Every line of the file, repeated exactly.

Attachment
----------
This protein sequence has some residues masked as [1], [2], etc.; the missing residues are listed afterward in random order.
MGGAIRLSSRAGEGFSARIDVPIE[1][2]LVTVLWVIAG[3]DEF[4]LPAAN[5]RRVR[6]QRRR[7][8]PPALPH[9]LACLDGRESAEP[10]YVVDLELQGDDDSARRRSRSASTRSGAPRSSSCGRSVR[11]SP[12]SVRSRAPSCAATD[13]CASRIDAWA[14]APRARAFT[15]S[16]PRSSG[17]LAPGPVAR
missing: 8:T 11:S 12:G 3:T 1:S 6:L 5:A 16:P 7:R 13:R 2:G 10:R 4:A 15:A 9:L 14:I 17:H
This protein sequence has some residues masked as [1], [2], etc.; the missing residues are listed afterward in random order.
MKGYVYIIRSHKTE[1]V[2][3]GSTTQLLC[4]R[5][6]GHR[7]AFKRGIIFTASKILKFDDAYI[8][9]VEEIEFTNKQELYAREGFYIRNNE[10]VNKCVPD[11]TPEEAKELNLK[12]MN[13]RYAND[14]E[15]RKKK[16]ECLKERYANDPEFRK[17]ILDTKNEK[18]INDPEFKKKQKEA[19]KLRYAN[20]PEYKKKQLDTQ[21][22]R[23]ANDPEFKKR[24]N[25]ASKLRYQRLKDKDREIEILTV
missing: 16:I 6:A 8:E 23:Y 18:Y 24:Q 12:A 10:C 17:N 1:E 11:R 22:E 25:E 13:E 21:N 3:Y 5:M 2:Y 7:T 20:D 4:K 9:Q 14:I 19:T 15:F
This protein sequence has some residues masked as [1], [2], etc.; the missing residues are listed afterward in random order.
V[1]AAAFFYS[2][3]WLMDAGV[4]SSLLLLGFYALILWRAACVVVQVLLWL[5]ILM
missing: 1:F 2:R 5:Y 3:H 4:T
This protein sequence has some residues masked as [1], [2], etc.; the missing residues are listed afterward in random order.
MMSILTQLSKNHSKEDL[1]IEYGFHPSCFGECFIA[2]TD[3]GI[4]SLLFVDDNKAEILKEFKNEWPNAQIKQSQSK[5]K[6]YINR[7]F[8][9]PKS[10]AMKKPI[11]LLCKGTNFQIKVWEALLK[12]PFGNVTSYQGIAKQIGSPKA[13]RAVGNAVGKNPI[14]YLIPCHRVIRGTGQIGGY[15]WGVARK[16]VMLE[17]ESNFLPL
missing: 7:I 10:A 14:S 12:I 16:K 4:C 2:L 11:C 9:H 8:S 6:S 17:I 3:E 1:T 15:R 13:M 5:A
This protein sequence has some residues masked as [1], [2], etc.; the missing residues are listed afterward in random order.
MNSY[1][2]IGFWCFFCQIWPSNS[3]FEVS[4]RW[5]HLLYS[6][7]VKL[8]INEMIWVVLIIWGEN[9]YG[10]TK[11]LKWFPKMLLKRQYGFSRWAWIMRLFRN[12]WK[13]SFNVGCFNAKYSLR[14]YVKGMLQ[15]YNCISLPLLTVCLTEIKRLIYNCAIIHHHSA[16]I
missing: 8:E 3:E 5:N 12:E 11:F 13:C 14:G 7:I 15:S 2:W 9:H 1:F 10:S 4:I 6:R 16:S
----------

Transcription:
This protein sequence has some residues masked as [1], [2], etc.; the missing residues are listed afterward in random order.
MGGAIRLSSRAGEGFSARIDVPIE[1][2]LVTVLWVIAG[3]DEF[4]LPAAN[5]RRVR[6]QRRR[7][8]PPALPH[9]LACLDGRESAEP[10]YVVDLELQGDDDSARRRSRSASTRSGAPRSSSCGRSVR[11]SP[12]SVRSRAPSCAATD[13]CASRIDAWA[14]APRARAFT[15]S[16]PRSSG[17]LAPGPVAR
missing: 8:T 11:S 12:G 3:T 1:S 6:L 5:A 16:P 7:R 13:R 2:G 10:R 4:A 15:A 9:L 14:I 17:H
This protein sequence has some residues masked as [1], [2], etc.; the missing residues are listed afterward in random order.
MKGYVYIIRSHKTE[1]V[2][3]GSTTQLLC[4]R[5][6]GHR[7]AFKRGIIFTASKILKFDDAYI[8][9]VEEIEFTNKQELYAREGFYIRNNE[10]VNKCVPD[11]TPEEAKELNLK[12]MN[13]RYAND[14]E[15]RKKK[16]ECLKERYANDPEFRK[17]ILDTKNEK[18]INDPEFKKKQKEA[19]KLRYAN[20]PEYKKKQLDTQ[21][22]R[23]ANDPEFKKR[24]N[25]ASKLRYQRLKDKDREIEILTV
missing: 16:I 6:A 8:E 23:Y 18:Y 24:Q 12:A 10:C 17:N 1:E 11:R 22:E 25:E 13:E 21:N 3:Y 5:M 2:Y 7:T 20:D 4:K 9:Q 14:I 19:T 15:F
This protein sequence has some residues masked as [1], [2], etc.; the missing residues are listed afterward in random order.
V[1]AAAFFYS[2][3]WLMDAGV[4]SSLLLLGFYALILWRAACVVVQVLLWL[5]ILM
missing: 1:F 2:R 5:Y 3:H 4:T
This protein sequence has some residues masked as [1], [2], etc.; the missing residues are listed afterward in random order.
MMSILTQLSKNHSKEDL[1]IEYGFHPSCFGECFIA[2]TD[3]GI[4]SLLFVDDNKAEILKEFKNEWPNAQIKQSQSK[5]K[6]YINR[7]F[8][9]PKS[10]AMKKPI[11]LLCKGTNFQIKVWEALLK[12]PFGNVTSYQGIAKQIGSPKA[13]RAVGNAVGKNPI[14]YLIPCHRVIRGTGQIGGY[15]WGVARK[16]VMLE[17]ESNFLPL
missing: 7:I 10:A 14:S 12:I 16:K 4:C 2:L 11:C 9:H 8:S 6:S 17:I 3:E 1:T 15:R 13:M 5:A
This protein sequence has some residues masked as [1], [2], etc.; the missing residues are listed afterward in random order.
MNSY[1][2]IGFWCFFCQIWPSNS[3]FEVS[4]RW[5]HLLYS[6][7]VKL[8]INEMIWVVLIIWGEN[9]YG[10]TK[11]LKWFPKMLLKRQYGFSRWAWIMRLFRN[12]WK[13]SFNVGCFNAKYSLR[14]YVKGMLQ[15]YNCISLPLLTVCLTEIKRLIYNCAIIHHHSA[16]I
missing: 8:E 3:E 5:N 12:E 11:F 13:C 14:G 7:I 15:S 2:W 9:H 1:F 10:S 4:I 6:R 16:S